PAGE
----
- Tuberculosis remains the most deadly
infectious disease in China accounting for more than 250,000 deaths each
- Tuberculosis, the Godzilla of bacterial
diseases, infects up to a third of the world's population and currently
kills more people per year than any other single infectious agent.
- Ninety-five percent of TB cases occur
in developing countries, so it's easy for Americans to ignore this affliction.
But we may no longer be able to afford to do so, health experts warned
at a press conference sponsored by the World Health Organization in connection
with its annual World TB Day on Wednesday.
- The reason? Deadly drug-resistant TB
strains are springing up around the world.
- "In today's global society, increasing
drug resistance [to tuberculosis] anywhere becomes a threat everywhere,"
Dr. Ken Castro, director of the Centers for Disease Control's TB Elimination
Division, said at the briefing. "Tuberculosis has the power to adapt,
to grow stronger, and to travel as easily as we do from one nation to another."
- Just last October, a Ukrainian emigre
traveling on a Paris-New York flight may have infected a number of passengers
with a strain of multi-drug resistant TB.
- Luckily, the man visited a Pennsylvania
health clinic two days later, and state health investigators immediately
called the airline and contacted the passengers who had sat near him.
- Thirteen of the passengers tested positive
for TB, and were treated immediately with preventative medication (although
it's not clear that the man actually infected the passengers: some may
have already had the bug).
- This case is the latest in a small but
growing number of incidents where travelers have spread active TB on airplanes.
- From 1992 to 1994, the CDC reported seven
such cases, including two that involved multi-drug-resistant tuberculosis.
These seven people, including six passengers and one flight attendant,
potentially exposed more than 2,600 passengers on a total of 191 flights
to TB, according to a recent WHO report, Tuberculosis and Air Travel: Guidelines
for Prevention and Control.
- Most of the exposed passengers were tracked
down by the airline, tested, and treated. In many cases, the people who
tested positive may have already been infected with TB, and no person has
actually developed active TB symptoms from an airline flight, the WHO report
- However, as air travel increases, and
the number of drug-resistant TB cases careens out of control in Russia
and other nations, the likelihood that planes will become incubators for
dangerous TB infections is increasing, the report warned.
- "While screening for TB is usually
mandatory for immigrants and refugees, the overwhelming majority of passengers
flying on commercial aircraft" are not screened for TB, according
to the Tuberculosis and Air Travel Report.
- In 1994 alone, "there were almost
97 million passengers on international flights between the U.S. and the
rest of the world, the report said. "Clearly, medical examination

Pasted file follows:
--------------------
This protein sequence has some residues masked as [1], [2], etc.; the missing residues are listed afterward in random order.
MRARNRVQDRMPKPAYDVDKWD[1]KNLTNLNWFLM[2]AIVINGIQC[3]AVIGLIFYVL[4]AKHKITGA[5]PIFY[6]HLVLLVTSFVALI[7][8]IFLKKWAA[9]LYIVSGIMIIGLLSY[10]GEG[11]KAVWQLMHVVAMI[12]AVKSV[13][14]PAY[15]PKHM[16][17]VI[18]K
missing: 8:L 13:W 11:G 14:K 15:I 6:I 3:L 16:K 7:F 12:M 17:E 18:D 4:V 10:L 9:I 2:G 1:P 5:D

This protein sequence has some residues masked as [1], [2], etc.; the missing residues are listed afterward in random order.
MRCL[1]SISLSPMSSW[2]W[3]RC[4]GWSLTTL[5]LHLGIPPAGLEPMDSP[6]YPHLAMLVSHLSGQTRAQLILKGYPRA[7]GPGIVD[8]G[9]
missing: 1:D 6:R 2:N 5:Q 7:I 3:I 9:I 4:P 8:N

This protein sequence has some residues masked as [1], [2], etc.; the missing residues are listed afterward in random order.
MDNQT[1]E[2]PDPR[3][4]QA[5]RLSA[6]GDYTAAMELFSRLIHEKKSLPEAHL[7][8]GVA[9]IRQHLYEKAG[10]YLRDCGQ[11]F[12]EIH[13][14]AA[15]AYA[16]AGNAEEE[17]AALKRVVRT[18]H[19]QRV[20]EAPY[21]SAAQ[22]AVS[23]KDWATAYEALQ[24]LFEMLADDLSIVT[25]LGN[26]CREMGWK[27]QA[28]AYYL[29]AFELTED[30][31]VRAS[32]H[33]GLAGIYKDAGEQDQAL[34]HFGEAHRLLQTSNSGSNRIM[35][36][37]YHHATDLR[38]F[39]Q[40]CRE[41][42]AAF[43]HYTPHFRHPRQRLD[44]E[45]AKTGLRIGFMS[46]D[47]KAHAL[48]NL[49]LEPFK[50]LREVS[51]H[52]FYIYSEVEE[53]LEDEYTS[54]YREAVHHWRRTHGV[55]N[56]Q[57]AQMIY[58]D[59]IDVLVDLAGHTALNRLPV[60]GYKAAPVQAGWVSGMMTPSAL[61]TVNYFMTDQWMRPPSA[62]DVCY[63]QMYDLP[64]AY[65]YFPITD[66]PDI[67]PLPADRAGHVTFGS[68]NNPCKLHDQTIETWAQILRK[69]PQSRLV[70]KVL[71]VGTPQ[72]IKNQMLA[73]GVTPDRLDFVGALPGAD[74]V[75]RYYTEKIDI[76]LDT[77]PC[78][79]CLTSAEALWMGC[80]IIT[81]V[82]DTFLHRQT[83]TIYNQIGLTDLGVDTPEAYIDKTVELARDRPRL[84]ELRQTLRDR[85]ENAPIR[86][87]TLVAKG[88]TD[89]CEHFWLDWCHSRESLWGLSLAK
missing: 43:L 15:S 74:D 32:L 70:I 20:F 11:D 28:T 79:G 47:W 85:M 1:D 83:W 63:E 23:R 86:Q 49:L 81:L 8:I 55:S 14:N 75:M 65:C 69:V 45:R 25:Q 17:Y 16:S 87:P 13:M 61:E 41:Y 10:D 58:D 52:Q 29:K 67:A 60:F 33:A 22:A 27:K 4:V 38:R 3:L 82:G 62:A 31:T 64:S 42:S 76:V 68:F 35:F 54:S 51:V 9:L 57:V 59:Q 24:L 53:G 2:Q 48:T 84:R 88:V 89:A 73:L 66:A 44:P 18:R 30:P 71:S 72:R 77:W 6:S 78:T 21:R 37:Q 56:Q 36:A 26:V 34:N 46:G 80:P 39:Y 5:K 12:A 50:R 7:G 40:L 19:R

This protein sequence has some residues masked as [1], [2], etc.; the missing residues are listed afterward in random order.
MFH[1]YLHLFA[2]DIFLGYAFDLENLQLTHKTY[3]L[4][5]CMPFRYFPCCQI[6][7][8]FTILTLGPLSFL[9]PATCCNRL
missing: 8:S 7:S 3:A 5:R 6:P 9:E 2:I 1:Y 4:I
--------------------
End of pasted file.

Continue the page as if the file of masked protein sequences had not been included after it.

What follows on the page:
of millions of people traveling by air worldwide would not be possible."
- Tuberculosis accounts for more than 250,000
deaths each year in China.
- If new strains of TB are spread to the
U.S., they could prove highly expensive to treat. Ordinary TB can be effectively
treated with a six to eight month course of four very cheap medications.
But the medications which work against drug-resistant TB can cost up to
$10,000 per patient. In the late 1980s and early 1990s, the U.S. spent
over $1 billion to treat a mini-epidemic which involved less than 2,000
cases of multi-drug resistant tuberculosis, Castro said.
- Do refugees and immigrants pose a health
- The U.S. requires both refugees and immigrants
to be medically screened for TB and a host of other infectious diseases
within a year before leaving their home country, and also provides free
medical screening and treatment to refugees within 90 days of their arrival
in the U.S., according to Dr. David Smith of the U.S. Government Office
of International and Refugee Health.
- Under these requirements, a person can
theoretically become infected with TB within a year before entering the
U.S., then become infectious once he or she has entered the country.
- One indication that current TB screening
procedures may not be working: 42 percent of documented TB cases in the
U.S. last year occurred in foreign-born residents, said Castro, up from
about 22 percent in the mid-1980s.
- The CDC is "concerned" about
the possibility that current regulations are inadequate to stem the flow
of infectious, multi-drug resistant TB into the U.S., said Dr. Robert Wainwright,
director of the agency's Division of Quarantine. "We are now working
with the INS to look at the possibility of decreasing [the] times"
in which a person has to have a medical exam before entering the country.
- But requiring medical exams closer to
the time of emigration is not necessarily the solution, Wainwright said.
"Somebody could be infected with TB and not about to transmit the
disease at the time of the medical exam, and theoretically, within a few
days or weeks, could convert to being infectious."
- Another strategy for addressing the problem
is to spend more U.S. government money to combat the global TB epidemic,
health advocates at the WHO briefing recommended.
- "What we choose to do globally will
benefit us," Dr. Castro said. "If we sit back and allow drug-resistant
tuberculosis to grow unchecked, we may one day be faced with the threat
of incurable TB in our own midst."